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Technical Paper

Implementing Local Interconnect Network (LIN) Slave Nodes

As the Local Interconnect Network (LIN) standard gathers more automotive industry interest, it is gaining strength as a likely standard for SAE Class A networking needs. European auto makers are embracing LIN in ever increasing numbers, even abandoning many other formerly competing Class A solutions, and the manufacturers in the United States are also beginning to take notice of this standard. The driving thrust of LIN is its ability to create low-cost Class A system solutions. In this master-slave based system, the majority of nodes are slave nodes. It is therefore critical to reduce, wherever possible and appropriate, the cost of slave node implementations. Lower cost slave nodes should yield the greatest reduction in system cost due to the number of slave nodes in the system. This paper explores the different ways a LIN slave node can be realized in an automotive LIN network.
Technical Paper

Graphical Modeling and Code Generation for Distributed Automotive Control Systems

The development times and costs of control strategy software have been under intense scrutiny by automotive manufacturers and suppliers. The time required to produce, optimize, calibrate, and verify a vehicle's control software has become an inhibiting process to deploying proof of concept vehicles. To eliminate this bottleneck the vehicle manufacturers and suppliers are turning to sophisticated graphical modeling and code generation tools to accelerate control software development programs. In addition, vehicle manufacturers are also increasing the use of distributed controllers which, in addition to their numerous other benefits, can also allow simultaneous development of various control systems and thereby reduce the total control system development time.
Technical Paper

TodayS Electronics in TodayS Vehicles

Historically, the long development time required to produce a new automobile has meant that the electronics in that vehicle might lag the state-of-the-art by several years. For traditional vehicle electronics, this was certainly an appropriate delay, ensuring through extensive testing and qualification that the quality and reliability of the electronic systems met rigorous standards. However, with the growing consumer-oriented electronics content in today's vehicles, it is becoming more difficult for the automotive manufacturers to meet consumers' expectations with older technology. Couple this with the fast-paced consumer product cycle, typically nine to eighteen and the result is increasing pressure on the vehicle manufacturers from after-market electronics suppliers, who can update their product lines as fast as the component manufacturers can produce new models.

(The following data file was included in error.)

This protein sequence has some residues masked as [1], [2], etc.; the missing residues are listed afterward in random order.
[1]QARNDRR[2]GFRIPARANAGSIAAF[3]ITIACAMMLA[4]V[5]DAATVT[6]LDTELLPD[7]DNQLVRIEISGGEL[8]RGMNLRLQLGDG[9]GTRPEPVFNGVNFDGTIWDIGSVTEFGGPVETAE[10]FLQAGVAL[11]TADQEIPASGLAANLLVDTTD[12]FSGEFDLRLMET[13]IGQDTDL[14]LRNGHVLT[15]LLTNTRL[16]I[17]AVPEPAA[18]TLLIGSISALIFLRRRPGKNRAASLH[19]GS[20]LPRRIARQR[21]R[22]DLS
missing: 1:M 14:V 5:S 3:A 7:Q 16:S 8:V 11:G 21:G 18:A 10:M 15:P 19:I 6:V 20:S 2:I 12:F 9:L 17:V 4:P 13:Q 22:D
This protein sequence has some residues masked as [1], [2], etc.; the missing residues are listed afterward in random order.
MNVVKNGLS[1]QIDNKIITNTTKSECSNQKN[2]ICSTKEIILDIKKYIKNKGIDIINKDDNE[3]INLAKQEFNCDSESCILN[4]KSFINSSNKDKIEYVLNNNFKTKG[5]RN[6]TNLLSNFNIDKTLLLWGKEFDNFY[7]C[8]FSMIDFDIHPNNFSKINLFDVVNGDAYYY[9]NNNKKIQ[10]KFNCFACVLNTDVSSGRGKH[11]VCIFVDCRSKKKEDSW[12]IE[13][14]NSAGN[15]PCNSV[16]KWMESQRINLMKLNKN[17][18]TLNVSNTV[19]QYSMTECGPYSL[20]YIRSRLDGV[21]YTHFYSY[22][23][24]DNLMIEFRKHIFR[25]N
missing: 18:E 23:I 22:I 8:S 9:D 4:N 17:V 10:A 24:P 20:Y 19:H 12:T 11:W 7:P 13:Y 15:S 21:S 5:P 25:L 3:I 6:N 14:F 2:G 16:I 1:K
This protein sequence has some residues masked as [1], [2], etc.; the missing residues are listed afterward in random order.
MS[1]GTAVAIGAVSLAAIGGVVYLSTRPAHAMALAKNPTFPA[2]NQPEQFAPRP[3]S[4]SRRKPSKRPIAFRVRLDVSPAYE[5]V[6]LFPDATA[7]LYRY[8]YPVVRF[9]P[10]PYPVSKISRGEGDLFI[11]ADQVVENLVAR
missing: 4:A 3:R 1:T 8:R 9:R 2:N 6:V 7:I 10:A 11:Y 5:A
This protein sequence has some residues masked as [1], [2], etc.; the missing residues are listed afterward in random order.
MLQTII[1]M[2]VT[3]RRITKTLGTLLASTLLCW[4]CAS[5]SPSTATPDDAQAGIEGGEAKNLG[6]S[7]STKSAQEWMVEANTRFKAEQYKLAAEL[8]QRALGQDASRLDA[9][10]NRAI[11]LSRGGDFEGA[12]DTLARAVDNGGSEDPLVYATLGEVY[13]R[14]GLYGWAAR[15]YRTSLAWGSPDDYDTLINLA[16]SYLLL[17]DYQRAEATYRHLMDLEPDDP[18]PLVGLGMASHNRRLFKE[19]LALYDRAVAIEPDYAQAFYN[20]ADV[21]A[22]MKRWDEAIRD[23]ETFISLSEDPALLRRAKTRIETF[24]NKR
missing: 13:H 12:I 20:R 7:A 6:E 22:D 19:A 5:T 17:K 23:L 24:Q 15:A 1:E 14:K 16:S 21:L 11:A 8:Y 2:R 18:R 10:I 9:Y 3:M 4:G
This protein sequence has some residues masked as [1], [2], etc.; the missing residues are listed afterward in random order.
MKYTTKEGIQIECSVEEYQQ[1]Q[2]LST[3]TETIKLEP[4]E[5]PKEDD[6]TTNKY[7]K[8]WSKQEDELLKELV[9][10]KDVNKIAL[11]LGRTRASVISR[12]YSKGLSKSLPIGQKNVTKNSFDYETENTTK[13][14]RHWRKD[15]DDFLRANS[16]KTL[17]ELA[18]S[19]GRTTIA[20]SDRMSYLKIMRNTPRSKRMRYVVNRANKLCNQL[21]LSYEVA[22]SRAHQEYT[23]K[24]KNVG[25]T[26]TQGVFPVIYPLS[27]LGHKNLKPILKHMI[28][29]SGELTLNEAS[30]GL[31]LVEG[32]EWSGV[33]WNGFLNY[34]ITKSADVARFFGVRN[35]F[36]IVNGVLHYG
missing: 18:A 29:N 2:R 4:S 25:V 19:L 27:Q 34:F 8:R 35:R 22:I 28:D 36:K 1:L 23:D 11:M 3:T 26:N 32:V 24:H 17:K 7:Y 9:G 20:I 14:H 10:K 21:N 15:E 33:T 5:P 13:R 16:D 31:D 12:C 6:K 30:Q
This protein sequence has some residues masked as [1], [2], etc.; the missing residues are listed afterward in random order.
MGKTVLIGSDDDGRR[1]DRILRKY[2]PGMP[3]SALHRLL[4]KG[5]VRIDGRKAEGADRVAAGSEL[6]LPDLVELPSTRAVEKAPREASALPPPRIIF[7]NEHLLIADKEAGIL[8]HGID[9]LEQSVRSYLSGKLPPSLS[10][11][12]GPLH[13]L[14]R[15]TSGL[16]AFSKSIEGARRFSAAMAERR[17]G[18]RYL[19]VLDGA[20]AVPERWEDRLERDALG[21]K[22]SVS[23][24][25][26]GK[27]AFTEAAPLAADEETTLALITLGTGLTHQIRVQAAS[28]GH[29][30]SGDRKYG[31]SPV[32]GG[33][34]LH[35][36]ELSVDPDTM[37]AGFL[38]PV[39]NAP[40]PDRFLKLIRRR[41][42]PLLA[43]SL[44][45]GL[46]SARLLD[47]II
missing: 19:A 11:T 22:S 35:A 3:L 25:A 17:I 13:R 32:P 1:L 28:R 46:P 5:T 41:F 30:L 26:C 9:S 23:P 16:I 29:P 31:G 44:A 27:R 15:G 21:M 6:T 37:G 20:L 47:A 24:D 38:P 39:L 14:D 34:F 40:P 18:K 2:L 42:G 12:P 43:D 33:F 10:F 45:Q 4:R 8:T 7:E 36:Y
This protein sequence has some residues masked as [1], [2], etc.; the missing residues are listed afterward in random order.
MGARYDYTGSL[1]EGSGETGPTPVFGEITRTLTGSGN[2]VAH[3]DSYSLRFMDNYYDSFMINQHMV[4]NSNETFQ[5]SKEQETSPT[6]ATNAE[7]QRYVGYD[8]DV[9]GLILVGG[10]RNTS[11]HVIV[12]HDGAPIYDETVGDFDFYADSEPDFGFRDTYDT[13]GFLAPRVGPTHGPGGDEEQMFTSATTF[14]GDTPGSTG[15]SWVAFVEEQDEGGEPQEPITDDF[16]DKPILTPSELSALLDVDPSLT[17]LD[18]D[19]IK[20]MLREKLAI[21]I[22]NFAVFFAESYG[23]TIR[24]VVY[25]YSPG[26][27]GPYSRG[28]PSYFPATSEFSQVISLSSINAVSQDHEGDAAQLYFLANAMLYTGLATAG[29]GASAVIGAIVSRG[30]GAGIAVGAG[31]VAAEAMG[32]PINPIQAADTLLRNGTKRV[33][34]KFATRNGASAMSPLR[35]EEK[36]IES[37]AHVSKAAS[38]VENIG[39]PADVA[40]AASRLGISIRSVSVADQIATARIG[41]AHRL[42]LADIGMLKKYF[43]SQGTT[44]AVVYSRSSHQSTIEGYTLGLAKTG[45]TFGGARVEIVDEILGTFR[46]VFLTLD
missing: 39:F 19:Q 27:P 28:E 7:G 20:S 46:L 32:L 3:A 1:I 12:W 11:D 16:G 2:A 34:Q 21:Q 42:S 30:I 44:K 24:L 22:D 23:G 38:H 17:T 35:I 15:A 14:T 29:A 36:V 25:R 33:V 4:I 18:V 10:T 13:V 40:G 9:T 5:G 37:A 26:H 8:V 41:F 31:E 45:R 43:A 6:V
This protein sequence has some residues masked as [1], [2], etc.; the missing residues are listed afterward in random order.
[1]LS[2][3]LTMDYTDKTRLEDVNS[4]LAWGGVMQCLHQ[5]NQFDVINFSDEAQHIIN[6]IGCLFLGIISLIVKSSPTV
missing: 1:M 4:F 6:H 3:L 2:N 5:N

Technical Paper

Capacitor Discharge Ignition - A Design Approach

A capacitor discharge ignition system tailored to modern automobile requirements has been developed which can be triggered direct from the regular distributor cam with breaker points or magnetic pick-up sensor. The system features improved fouled plug firing capability using the conventional ignition coil, draws current from the battery only when engine is rotating, and promises good performance in cold weather starting applications. Special attention has been given to keep ignition radiated radio interference to a minimum without sacrificing spark energy requirements for the many conditions of engine operation.